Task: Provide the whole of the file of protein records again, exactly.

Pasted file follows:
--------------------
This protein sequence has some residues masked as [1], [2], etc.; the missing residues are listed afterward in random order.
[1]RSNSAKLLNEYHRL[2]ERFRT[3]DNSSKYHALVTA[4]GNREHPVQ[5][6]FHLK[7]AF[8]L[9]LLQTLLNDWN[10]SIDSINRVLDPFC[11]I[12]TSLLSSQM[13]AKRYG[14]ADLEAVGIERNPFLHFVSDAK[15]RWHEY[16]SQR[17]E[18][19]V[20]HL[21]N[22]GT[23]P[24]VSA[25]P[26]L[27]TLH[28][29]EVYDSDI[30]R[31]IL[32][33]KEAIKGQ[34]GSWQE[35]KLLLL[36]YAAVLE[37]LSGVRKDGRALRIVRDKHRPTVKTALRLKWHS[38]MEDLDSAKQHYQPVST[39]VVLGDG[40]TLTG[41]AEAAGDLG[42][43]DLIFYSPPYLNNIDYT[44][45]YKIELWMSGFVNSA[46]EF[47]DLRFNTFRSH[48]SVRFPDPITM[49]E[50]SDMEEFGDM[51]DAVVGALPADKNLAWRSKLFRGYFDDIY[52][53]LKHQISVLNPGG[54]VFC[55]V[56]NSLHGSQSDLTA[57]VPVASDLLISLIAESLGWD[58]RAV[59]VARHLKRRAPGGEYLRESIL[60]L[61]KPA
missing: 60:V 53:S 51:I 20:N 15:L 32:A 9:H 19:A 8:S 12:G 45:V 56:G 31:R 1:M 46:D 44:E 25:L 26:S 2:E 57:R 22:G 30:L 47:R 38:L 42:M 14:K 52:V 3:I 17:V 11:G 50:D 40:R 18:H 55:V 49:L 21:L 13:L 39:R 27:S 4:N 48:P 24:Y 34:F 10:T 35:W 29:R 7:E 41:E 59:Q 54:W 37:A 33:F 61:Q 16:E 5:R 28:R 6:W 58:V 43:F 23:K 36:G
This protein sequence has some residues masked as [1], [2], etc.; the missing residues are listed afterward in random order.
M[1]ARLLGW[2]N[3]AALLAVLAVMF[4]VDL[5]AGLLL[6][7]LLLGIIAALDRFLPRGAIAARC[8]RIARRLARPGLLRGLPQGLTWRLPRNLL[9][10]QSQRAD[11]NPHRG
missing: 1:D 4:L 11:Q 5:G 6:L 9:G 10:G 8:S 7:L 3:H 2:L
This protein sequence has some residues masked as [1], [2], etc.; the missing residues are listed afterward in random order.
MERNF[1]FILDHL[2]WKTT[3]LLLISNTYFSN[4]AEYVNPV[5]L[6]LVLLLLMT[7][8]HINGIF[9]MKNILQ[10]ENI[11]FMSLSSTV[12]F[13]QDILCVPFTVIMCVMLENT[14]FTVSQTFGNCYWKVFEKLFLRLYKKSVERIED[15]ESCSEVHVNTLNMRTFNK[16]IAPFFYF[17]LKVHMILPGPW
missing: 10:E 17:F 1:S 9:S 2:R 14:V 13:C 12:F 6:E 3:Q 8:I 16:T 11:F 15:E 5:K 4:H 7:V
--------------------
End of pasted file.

This protein sequence has some residues masked as [1], [2], etc.; the missing residues are listed afterward in random order.
[1]RSNSAKLLNEYHRL[2]ERFRT[3]DNSSKYHALVTA[4]GNREHPVQ[5][6]FHLK[7]AF[8]L[9]LLQTLLNDWN[10]SIDSINRVLDPFC[11]I[12]TSLLSSQM[13]AKRYG[14]ADLEAVGIERNPFLHFVSDAK[15]RWHEY[16]SQR[17]E[18][19]V[20]HL[21]N[22]GT[23]P[24]VSA[25]P[26]L[27]TLH[28][29]EVYDSDI[30]R[31]IL[32][33]KEAIKGQ[34]GSWQE[35]KLLLL[36]YAAVLE[37]LSGVRKDGRALRIVRDKHRPTVKTALRLKWHS[38]MEDLDSAKQHYQPVST[39]VVLGDG[40]TLTG[41]AEAAGDLG[42][43]DLIFYSPPYLNNIDYT[44][45]YKIELWMSGFVNSA[46]EF[47]DLRFNTFRSH[48]SVRFPDPITM[49]E[50]SDMEEFGDM[51]DAVVGALPADKNLAWRSKLFRGYFDDIY[52][53]LKHQISVLNPGG[54]VFC[55]V[56]NSLHGSQSDLTA[57]VPVASDLLISLIAESLGWD[58]RAV[59]VARHLKRRAPGGEYLRESIL[60]L[61]KPA
missing: 60:V 53:S 51:I 20:N 15:L 32:A 9:H 19:A 8:S 12:G 45:V 56:G 31:R 1:M 46:D 44:E 25:L 26:S 2:E 57:R 22:G 30:L 47:R 38:L 42:M 14:K 52:V 3:I 17:V 11:G 50:D 40:R 18:H 55:V 49:L 21:L 13:L 39:R 27:S 4:N 48:P 24:Y 34:F 10:T 35:W 29:R 7:E 41:E 59:Q 54:W 37:A 33:F 61:Q 16:E 5:R 28:R 6:W 58:V 43:F 23:K 36:G
This protein sequence has some residues masked as [1], [2], etc.; the missing residues are listed afterward in random order.
M[1]ARLLGW[2]N[3]AALLAVLAVMF[4]VDL[5]AGLLL[6][7]LLLGIIAALDRFLPRGAIAARC[8]RIARRLARPGLLRGLPQGLTWRLPRNLL[9][10]QSQRAD[11]NPHRG
missing: 1:D 4:L 11:Q 5:G 6:L 9:G 10:G 8:S 7:L 3:H 2:L
This protein sequence has some residues masked as [1], [2], etc.; the missing residues are listed afterward in random order.
MERNF[1]FILDHL[2]WKTT[3]LLLISNTYFSN[4]AEYVNPV[5]L[6]LVLLLLMT[7][8]HINGIF[9]MKNILQ[10]ENI[11]FMSLSSTV[12]F[13]QDILCVPFTVIMCVMLENT[14]FTVSQTFGNCYWKVFEKLFLRLYKKSVERIED[15]ESCSEVHVNTLNMRTFNK[16]IAPFFYF[17]LKVHMILPGPW
missing: 10:E 17:F 1:S 9:S 2:R 14:V 13:C 12:F 6:E 3:Q 8:I 16:T 11:F 15:E 5:K 4:H 7:V